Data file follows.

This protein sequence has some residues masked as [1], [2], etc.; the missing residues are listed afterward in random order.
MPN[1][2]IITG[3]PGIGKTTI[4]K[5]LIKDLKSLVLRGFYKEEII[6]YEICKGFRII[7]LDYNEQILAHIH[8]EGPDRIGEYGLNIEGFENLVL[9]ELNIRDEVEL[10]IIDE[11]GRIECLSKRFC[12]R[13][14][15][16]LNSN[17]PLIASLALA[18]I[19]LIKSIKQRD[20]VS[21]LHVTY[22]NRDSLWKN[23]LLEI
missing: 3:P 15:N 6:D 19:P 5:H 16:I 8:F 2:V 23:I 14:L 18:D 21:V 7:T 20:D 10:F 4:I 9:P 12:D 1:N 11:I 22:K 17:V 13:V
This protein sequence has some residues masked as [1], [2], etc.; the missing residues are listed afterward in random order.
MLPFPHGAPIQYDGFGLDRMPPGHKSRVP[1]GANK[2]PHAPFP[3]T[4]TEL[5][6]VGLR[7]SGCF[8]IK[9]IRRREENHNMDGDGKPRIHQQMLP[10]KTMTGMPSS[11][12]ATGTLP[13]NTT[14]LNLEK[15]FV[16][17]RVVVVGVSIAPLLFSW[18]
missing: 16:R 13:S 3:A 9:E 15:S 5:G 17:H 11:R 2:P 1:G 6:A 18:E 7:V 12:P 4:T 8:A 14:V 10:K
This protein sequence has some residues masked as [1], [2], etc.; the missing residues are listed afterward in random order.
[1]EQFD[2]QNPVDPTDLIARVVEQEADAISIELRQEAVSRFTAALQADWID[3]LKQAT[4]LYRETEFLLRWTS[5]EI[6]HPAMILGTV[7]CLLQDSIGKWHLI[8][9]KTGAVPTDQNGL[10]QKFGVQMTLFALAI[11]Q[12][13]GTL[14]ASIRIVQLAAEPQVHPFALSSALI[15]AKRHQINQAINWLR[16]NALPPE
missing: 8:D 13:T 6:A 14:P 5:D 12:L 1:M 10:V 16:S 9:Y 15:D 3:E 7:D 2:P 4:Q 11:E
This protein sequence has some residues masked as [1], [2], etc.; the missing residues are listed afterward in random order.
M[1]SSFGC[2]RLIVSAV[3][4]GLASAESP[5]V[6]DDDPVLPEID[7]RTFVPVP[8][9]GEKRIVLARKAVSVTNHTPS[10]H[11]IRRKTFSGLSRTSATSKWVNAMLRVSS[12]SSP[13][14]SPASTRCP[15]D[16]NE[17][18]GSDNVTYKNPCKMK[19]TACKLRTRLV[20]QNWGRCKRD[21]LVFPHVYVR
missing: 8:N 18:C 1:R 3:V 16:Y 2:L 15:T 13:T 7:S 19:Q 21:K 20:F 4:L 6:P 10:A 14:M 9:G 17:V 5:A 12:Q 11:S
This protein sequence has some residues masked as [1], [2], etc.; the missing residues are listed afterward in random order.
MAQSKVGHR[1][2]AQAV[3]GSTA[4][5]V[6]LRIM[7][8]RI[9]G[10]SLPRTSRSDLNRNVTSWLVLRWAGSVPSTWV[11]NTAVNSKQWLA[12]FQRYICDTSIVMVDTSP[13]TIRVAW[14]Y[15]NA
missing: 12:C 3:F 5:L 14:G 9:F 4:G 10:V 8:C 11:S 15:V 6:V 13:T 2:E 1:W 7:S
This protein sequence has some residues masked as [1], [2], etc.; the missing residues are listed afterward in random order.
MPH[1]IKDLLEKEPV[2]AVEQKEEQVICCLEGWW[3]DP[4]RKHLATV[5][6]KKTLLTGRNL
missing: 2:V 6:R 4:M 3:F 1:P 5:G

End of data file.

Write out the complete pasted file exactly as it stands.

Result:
This protein sequence has some residues masked as [1], [2], etc.; the missing residues are listed afterward in random order.
MPN[1][2]IITG[3]PGIGKTTI[4]K[5]LIKDLKSLVLRGFYKEEII[6]YEICKGFRII[7]LDYNEQILAHIH[8]EGPDRIGEYGLNIEGFENLVL[9]ELNIRDEVEL[10]IIDE[11]GRIECLSKRFC[12]R[13][14][15][16]LNSN[17]PLIASLALA[18]I[19]LIKSIKQRD[20]VS[21]LHVTY[22]NRDSLWKN[23]LLEI
missing: 3:P 15:N 6:D 19:P 5:H 16:I 8:F 2:V 23:I 14:L 18:D 21:V 7:T 20:D 10:F 4:I 9:P 12:D 1:N 11:I 22:K 17:V 13:V
This protein sequence has some residues masked as [1], [2], etc.; the missing residues are listed afterward in random order.
MLPFPHGAPIQYDGFGLDRMPPGHKSRVP[1]GANK[2]PHAPFP[3]T[4]TEL[5][6]VGLR[7]SGCF[8]IK[9]IRRREENHNMDGDGKPRIHQQMLP[10]KTMTGMPSS[11][12]ATGTLP[13]NTT[14]LNLEK[15]FV[16][17]RVVVVGVSIAPLLFSW[18]
missing: 16:R 13:S 3:A 9:E 15:S 5:G 17:H 11:R 2:P 1:G 6:A 18:E 7:V 12:P 4:T 8:A 14:V 10:K
This protein sequence has some residues masked as [1], [2], etc.; the missing residues are listed afterward in random order.
[1]EQFD[2]QNPVDPTDLIARVVEQEADAISIELRQEAVSRFTAALQADWID[3]LKQAT[4]LYRETEFLLRWTS[5]EI[6]HPAMILGTV[7]CLLQDSIGKWHLI[8][9]KTGAVPTDQNGL[10]QKFGVQMTLFALAI[11]Q[12][13]GTL[14]ASIRIVQLAAEPQVHPFALSSALI[15]AKRHQINQAINWLR[16]NALPPE
missing: 8:D 13:T 6:A 14:P 5:D 12:L 1:M 10:V 16:S 9:Y 15:D 3:E 7:D 2:P 4:Q 11:E
This protein sequence has some residues masked as [1], [2], etc.; the missing residues are listed afterward in random order.
M[1]SSFGC[2]RLIVSAV[3][4]GLASAESP[5]V[6]DDDPVLPEID[7]RTFVPVP[8][9]GEKRIVLARKAVSVTNHTPS[10]H[11]IRRKTFSGLSRTSATSKWVNAMLRVSS[12]SSP[13][14]SPASTRCP[15]D[16]NE[17][18]GSDNVTYKNPCKMK[19]TACKLRTRLV[20]QNWGRCKRD[21]LVFPHVYVR
missing: 8:N 18:C 1:R 3:V 16:Y 2:L 15:T 13:T 7:S 19:Q 21:K 20:F 4:L 6:P 10:A 14:M 9:G 17:V 5:A 12:Q 11:S
This protein sequence has some residues masked as [1], [2], etc.; the missing residues are listed afterward in random order.
MAQSKVGHR[1][2]AQAV[3]GSTA[4][5]V[6]LRIM[7][8]RI[9]G[10]SLPRTSRSDLNRNVTSWLVLRWAGSVPSTWV[11]NTAVNSKQWLA[12]FQRYICDTSIVMVDTSP[13]TIRVAW[14]Y[15]NA
missing: 12:C 3:F 5:L 14:G 9:F 4:G 10:V 8:C 11:S 15:V 6:V 13:T 2:E 1:W 7:S
This protein sequence has some residues masked as [1], [2], etc.; the missing residues are listed afterward in random order.
MPH[1]IKDLLEKEPV[2]AVEQKEEQVICCLEGWW[3]DP[4]RKHLATV[5][6]KKTLLTGRNL
missing: 2:V 6:R 4:M 3:F 1:P 5:G